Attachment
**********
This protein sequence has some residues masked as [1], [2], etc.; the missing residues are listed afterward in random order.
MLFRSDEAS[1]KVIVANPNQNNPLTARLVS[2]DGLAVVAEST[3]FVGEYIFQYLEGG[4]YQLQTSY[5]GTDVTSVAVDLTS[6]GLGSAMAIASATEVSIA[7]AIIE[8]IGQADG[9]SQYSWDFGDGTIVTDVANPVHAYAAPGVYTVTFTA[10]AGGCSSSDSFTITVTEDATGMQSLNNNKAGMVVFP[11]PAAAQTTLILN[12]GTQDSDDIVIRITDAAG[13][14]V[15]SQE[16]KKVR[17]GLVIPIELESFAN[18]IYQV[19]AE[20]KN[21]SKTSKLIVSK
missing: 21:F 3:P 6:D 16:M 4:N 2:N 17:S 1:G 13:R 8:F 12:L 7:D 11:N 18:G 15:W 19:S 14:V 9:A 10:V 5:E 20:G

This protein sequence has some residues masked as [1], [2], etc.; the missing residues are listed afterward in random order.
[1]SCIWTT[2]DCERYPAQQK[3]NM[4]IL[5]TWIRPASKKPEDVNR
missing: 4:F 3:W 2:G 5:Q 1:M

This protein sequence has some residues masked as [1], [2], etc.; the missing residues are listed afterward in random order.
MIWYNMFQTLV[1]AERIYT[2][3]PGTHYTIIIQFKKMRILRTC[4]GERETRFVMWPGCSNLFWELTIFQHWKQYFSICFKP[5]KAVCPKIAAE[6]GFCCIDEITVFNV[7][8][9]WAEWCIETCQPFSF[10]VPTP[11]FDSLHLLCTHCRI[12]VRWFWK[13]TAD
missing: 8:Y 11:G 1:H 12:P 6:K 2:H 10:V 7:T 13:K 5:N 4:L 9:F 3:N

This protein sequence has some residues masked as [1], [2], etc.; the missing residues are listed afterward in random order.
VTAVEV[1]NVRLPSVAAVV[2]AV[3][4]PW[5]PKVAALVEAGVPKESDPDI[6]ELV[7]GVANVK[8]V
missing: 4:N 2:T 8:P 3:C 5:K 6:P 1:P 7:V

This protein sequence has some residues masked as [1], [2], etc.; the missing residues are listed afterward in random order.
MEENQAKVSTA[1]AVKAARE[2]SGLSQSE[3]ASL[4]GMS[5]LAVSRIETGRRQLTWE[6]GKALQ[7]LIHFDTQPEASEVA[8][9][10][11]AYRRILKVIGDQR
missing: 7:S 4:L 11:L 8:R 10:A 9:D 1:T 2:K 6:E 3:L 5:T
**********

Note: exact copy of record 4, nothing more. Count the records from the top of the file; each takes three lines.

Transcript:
This protein sequence has some residues masked as [1], [2], etc.; the missing residues are listed afterward in random order.
VTAVEV[1]NVRLPSVAAVV[2]AV[3][4]PW[5]PKVAALVEAGVPKESDPDI[6]ELV[7]GVANVK[8]V
missing: 4:N 2:T 8:P 3:C 5:K 6:P 1:P 7:V